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Learning Intention

Learning Intention

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Learning Intention

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  1. This achievement standard requires demonstration of understanding of functional anatomy and biomechanical principles and how they relate to physical activity, through participation and/or observation

  2. Learning Intention • To understand what Biomechanics is and how it can be applied to Badminton. • To develop an understanding of the key aspects of Biomechanics as part of the learning process.

  3. Defining Biomechanics Bio = body Mechanics = forces and motion “Biomechanics is the science concerned with how forces (internal & external) act on the human body and the effects these forces have on the motion of the body”.

  4. WHAT IS BIOMECHANICS? • It involves the study of Forces and Motion involved in human movement, particularly sport performance. • In other words, biomechanics looks at what is the best technique for generating forces and producing the most efficient motion, in order to maximise sport performance (technique).

  5. QUESTION???? • What is the best way to kick a rugby ball?, hit a golf ball?, throw a softball?, shoot a basketball?, hit a tennis ball?

  6. Force = “is a push or pull that changes a body's state of rest or motion”. Internal Forces – generated within the body e.g.. forces due to muscle contraction External Forces – acting outside from the body e.g.. gravity FORCES

  7. FORCES • In sport athletes primarily produce force within the body by contracting the muscles. Types of Forces Muscular Gravitational Frictional Aerodynamic Contact (ground or another body), Inertial Elastic Centripetal Centrifugal

  8. TYPES OF FORCES • Muscular Force = due to the contraction of muscle. • Friction Force = due to two surfaces in contact with each other and the tendency of the two surfaces to oppose each others motion e.g.. mountain bike vs. racing bike tyres, sports shoe soles for various sports,

  9. Gravity = is the downward acting force which attracts bodies to the centre of the earth. • Aerodynamic Force = (is a type of frictional force) due to air resistance, where particles of air resist the motion of a body through it. e.g.. use of aero bars for cycling, spin in a tennis serve, swing in bowling a cricket ball

  10. Contact= the force involved in a collision of bodies or the ground. e.g.. Scrum or Tackling collisions in rugby, hitting or catching a cricket ball, running • Inertia = the force of an object due to its mass (whether moving or stationary) e.g.. catching a medicine ball vs. catching a volleyball, catching a cricket vs. tennis ball

  11. Centripetal= force which is directed in toward the central axis of a rotating body. • Centrifugal= force directed outward away from the central axis of a rotating body.

  12. Task • For each of the following, identify the forces acting and what or who they are acting on. • Kicking a soccer ball • Tennis serve • Throwing a javelin • A rugby tackle • Hitting a ball in cricket • Catching a medicine ball • Somersault in gymnastics

  13. Newton's 3 Laws You Tube - Three Laws of Motion

  14. Newton’s First Law The Law of Inertia (The 1st Law of Motion)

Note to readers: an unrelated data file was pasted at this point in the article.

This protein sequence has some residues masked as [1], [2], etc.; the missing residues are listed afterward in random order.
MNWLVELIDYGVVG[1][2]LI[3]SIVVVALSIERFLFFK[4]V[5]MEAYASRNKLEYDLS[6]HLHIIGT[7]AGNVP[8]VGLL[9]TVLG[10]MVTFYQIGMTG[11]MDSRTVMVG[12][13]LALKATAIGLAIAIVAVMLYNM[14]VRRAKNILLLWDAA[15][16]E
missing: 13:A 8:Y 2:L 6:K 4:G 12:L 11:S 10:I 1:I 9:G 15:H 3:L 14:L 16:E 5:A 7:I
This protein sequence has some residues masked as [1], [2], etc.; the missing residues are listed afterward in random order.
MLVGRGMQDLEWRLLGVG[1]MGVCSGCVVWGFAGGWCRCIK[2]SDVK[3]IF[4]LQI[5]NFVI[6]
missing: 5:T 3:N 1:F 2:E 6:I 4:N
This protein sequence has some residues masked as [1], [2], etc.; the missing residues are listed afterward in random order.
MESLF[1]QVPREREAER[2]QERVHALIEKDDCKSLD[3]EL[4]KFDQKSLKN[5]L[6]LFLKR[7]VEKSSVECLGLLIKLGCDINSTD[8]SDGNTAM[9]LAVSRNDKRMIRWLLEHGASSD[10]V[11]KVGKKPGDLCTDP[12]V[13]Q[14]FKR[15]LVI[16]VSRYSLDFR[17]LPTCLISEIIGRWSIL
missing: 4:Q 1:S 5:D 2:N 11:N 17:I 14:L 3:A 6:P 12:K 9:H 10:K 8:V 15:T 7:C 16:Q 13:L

15. Newton's First Law of Motion - The Law of Inertia • A body will remain in a state of rest or in uniform straight line motion, unless acted upon by a force to change that state of rest or motion”. e.g.. Daniel Carter kicking a penalty; the ball will remain at rest until Dan applies a force with his foot. The ball would travel in a straight line into the sky, but is acted upon by gravity and air resistance (wind) to change its motion

  16. Newton's First Law of Motion - The Law of Inertia • Moving Inertia An object in motion tends to remain in motion and to travel in a straight line with uniform velocity unless acted upon by some external force. • Stationary Inertia An object at rest tends to remain at rest unless acted upon by some external force.

  17. Newton's First Law of Motion - The Law of Inertia • Inertia In order to set in motion a body presently at rest, you need to overcome the tendency of the body to remain at rest. This tendency of the body to remain at rest is called it's stationary inertia. The applied force must overcome the body's stationary inertia for motion to occur. If the force is not great enough to overcome the body's stationary inertia the body will remain at rest.

  18. Inertia • A very heavy Barbell has stationary inertia, A large force overcomes this and action occurs. The heavier barbell has greater stationary inertia, force cannot overcome this, motion does not occur and barbell remains at rest.

  19. Inertia An object in motion tends to remain in motion and this tendency is called the body's moving inertia. A force must overcome the body's moving inertia in order to alter the body's motion. The motion of the basketball is altered, i.e. the ball is deflected when a force is applied by the hand.

  20. NEWTONS 3 LAWS OF MOTION The Law of Acceleration (The 2nd Law of Motion)

  21. Newton's Second Law of Motion = The Law of Acceleration • The acceleration (change in motion) of a body is proportional to the force causing it, and the change takes place in the direction that the force acts. • Newton's Second Law of Motion, the law of acceleration can be expressed as: Acceleration = force / mass

  22. Newton's Second Law of Motion = The Law of Acceleration When a body is acted upon by a force...... • The greater the force, the greater the acceleration. • The smaller the mass, the greater the acceleration. • The change in motion takes place in the direction in which the force is applied.

  23. NEWTONS 3 LAWS OF MOTION The Law of Action-Reaction (The 3rd Law of Motion)

  24. Newton's Third Law of MotionLaw of Action Reaction • Newton's Third Law of Motion states that “ “For every action, there is an equal and opposite reaction.”

  25. Newton's Third Law of MotionLaw of Action Reaction For every action there is an equal and opposite reaction; • A force acting anywhere always has a force equal to that acting in the opposite direction • Forces work in pairs opposing one another • The initial force (action force) is opposed by a second force (reaction force)

  26. Force Summation • Force generation by the body is explained in terms of force summation the sequential acceleration of body segments, timing of body parts, Range of Motion (impulse) and Stretching Out. • The acceleration of body parts can be greatly improved through the process of FORCE SUMMATION. Force = mass x acceleration